peter minter



Ekphrasis as ‘Event’: Poets Paint Words and the ‘Performance’ of Ekphrasis in Australia

To commemorate the 50th Anniversary of the Newcastle Region Art Gallery (NRAG) in 2007, Lisa Slade and Peter Minter co-curated the exhibition Poets Paint Words. The two curators commissioned some of Australia’s best poets to write poems in response to …

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The Sydney Launch of Harkin, Gibson, Loney and Hawke

OBJECT: Australian Design Centre, Thursday 25 June, 2015 I’m pleased to say that I was at the launch of the very first issue of Cordite Poetry Review, way back in 1997. Good heavens, is that eighteen years ago? The journal …

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Cordite Book Launch: Loney, Gibson, Hawke, Harkin

Collected Works Bookstore, Wednesday 6 May, 2015 I will begin with a bit of spontaneous resentful metaphysics. I am sorry to do so, for a number of reasons, but there we are. If it can be justified at all, it …

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Introduction to Natalie Harkin’s Dirty Words


Cover design by Zoë Sadokierski

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Cordite Ave vs. Electric Ave

I rediscovered these images from the Cordite vault this morning. Real photographs printed on photo paper. These were taken by David Prater in the final gasps of the 1990s I believe. Although the Cordite Ave (as threaded through Melbourne’s outer …

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Spoon Bending: A Chapbook Curated by Kent MacCarter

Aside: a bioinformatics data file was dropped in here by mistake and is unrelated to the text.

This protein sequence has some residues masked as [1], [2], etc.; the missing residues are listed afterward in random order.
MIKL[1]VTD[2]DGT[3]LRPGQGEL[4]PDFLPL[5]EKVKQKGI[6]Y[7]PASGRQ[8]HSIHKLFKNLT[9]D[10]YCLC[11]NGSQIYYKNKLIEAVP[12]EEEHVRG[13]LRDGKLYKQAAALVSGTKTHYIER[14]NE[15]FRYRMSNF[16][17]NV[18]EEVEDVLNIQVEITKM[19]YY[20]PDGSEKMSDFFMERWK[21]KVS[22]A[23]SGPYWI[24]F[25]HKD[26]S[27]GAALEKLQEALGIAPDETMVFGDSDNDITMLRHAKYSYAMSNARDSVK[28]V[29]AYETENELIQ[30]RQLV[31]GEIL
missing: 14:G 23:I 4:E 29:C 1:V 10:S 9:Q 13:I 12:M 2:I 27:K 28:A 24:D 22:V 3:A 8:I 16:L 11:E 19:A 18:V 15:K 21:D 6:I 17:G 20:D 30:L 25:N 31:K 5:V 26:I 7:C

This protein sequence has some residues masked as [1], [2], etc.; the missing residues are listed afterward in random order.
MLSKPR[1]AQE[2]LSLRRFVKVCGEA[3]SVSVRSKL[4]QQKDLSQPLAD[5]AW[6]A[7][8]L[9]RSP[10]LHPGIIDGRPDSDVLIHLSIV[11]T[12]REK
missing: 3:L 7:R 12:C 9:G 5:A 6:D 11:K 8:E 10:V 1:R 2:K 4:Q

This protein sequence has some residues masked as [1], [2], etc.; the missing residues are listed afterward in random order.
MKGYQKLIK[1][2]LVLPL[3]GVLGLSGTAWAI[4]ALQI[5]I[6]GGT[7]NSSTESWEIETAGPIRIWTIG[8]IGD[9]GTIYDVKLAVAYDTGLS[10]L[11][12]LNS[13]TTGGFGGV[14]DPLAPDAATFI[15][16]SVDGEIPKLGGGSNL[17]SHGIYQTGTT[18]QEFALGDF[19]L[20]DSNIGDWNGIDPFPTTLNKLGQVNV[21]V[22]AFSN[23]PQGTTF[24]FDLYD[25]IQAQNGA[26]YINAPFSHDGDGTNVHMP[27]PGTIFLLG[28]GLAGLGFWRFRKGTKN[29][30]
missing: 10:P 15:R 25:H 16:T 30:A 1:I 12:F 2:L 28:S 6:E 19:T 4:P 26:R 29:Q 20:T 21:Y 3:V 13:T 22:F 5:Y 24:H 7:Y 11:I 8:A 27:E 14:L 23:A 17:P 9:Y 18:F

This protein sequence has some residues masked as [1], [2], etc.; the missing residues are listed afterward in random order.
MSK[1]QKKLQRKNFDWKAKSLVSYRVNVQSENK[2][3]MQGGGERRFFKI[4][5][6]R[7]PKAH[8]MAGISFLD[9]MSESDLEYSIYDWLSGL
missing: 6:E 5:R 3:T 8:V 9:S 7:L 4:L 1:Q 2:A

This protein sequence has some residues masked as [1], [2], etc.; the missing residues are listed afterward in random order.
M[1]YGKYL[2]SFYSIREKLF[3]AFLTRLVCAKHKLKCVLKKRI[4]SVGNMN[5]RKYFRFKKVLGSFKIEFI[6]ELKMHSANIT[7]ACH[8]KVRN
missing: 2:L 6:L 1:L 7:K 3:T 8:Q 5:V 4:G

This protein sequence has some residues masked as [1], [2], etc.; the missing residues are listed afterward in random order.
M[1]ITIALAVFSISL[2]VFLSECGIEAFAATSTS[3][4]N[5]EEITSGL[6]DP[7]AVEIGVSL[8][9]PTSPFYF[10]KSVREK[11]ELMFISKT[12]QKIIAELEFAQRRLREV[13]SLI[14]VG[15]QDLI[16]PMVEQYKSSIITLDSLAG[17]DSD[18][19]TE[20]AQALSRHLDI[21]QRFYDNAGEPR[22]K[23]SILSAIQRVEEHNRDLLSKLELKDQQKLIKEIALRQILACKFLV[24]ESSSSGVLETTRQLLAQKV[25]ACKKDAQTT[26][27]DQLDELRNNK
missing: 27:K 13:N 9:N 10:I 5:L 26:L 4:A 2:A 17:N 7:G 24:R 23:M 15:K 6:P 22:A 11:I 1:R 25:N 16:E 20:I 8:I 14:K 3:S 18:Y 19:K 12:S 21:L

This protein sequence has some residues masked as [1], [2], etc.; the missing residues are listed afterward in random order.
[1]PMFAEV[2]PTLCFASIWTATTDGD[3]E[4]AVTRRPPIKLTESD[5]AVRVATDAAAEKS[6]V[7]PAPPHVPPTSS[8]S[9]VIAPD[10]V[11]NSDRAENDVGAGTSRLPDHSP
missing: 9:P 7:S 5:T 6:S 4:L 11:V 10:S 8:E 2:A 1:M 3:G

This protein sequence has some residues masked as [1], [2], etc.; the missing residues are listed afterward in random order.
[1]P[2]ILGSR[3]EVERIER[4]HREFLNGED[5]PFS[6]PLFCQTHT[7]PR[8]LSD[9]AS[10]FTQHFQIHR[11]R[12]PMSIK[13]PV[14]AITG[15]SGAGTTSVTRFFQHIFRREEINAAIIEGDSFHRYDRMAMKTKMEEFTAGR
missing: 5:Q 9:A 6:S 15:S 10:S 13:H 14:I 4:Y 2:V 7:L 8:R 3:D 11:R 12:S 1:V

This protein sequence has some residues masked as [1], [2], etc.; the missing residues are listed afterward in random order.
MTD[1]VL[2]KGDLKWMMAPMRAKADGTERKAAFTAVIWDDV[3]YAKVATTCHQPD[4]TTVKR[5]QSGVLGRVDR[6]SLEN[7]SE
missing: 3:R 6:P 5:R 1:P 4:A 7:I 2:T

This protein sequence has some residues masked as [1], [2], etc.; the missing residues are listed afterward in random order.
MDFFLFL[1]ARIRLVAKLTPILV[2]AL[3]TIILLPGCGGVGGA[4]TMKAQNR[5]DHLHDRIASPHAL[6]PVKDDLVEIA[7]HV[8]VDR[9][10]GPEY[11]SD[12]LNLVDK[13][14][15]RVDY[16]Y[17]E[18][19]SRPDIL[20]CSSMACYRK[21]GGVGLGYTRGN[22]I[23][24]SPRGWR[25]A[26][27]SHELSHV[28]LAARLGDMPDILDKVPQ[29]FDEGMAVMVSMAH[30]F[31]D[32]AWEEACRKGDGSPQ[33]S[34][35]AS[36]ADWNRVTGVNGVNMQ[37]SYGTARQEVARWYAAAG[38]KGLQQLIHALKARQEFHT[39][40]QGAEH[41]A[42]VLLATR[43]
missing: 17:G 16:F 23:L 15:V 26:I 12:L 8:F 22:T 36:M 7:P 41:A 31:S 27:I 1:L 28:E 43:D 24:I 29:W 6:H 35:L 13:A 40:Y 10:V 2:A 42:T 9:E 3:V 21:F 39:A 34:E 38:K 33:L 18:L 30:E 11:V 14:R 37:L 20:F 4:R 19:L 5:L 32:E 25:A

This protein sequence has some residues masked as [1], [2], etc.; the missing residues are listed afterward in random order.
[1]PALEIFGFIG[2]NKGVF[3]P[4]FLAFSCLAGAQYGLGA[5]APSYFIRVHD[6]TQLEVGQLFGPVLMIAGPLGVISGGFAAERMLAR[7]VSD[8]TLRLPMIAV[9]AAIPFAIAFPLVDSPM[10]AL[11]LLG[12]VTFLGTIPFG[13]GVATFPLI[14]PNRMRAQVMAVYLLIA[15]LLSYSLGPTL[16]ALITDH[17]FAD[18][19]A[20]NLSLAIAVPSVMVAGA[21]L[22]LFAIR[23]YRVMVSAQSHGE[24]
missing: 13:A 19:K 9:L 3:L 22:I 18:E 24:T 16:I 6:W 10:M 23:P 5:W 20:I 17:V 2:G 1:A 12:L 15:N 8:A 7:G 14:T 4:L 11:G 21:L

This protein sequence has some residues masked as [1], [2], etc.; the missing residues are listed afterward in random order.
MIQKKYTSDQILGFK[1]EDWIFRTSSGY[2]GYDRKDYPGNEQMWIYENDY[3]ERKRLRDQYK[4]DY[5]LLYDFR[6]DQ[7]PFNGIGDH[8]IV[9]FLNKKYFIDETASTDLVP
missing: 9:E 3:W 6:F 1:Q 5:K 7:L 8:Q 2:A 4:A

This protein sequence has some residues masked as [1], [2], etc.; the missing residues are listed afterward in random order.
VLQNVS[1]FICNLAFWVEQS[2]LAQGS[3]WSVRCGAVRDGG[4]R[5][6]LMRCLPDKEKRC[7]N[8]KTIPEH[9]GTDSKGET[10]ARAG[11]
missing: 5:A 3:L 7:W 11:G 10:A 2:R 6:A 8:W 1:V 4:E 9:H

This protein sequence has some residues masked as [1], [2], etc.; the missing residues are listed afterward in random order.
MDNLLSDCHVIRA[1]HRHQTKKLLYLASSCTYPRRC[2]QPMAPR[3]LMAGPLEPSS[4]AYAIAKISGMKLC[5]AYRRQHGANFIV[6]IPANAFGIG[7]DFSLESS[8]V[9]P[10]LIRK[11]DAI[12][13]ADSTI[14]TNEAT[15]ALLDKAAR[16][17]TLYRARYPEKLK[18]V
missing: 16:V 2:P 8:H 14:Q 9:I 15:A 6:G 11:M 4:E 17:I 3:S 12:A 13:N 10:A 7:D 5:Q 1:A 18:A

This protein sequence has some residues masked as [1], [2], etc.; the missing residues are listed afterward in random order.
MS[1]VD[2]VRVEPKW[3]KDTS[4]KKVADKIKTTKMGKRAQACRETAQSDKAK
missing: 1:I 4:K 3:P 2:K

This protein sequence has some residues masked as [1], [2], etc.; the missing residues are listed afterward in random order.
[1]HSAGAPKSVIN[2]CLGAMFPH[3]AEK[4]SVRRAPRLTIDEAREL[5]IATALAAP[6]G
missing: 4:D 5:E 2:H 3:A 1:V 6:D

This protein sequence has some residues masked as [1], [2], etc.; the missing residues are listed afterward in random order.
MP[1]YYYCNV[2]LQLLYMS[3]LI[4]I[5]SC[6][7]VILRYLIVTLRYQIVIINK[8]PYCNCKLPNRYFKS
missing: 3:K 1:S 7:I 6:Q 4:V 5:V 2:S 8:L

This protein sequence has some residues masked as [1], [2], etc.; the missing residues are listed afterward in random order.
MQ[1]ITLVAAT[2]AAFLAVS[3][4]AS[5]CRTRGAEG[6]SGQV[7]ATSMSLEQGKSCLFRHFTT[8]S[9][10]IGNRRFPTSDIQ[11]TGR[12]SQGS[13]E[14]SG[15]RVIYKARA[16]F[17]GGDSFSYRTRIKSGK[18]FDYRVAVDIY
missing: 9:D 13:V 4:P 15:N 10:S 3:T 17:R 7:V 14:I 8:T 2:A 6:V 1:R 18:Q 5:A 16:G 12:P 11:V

Conjoin | Hannah Raisin and Will Heathcote | Archival pigment print | 75cm x 50cm There is No Such Thing as a Good Poem about Nothing Nicolette Stasko: Sendai Tracy Ryan: Companion Poems    from the French Elzbieta Wójcik-Leese: everything in the …

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Nicholas Jose Reviews Speaking the Earth’s Languages: A Theory for Australian-Chilean Postcolonial Poetics

Speaking the Earth’s LanguagesIf poetry registers ‘internal difference, Where the Meanings, are’, in Emily Dickinson’s deep phrase, then indigenous poetry creates meanings that are more different still. Growing from an alternative poetics that questions conventional procedures and challenges what we know, indigenous poetry gives us a chance to change. That is true whoever or wherever we are, Indigenous, indigenous or invited in. It may be more broadly true, across other art forms too, but to start from poetry, if poetic language is speech at its most highly charged, then in indigenous poetry there’s a glimpse of a potential for overturning and renewal. Dominant practice has its own built-in obsolescence. Paradoxically, given its acknowledgement of the timelessly old and absent, indigenous poetry suggests a new way forward.

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Proteaceae: A Chapbook Curated by Peter Minter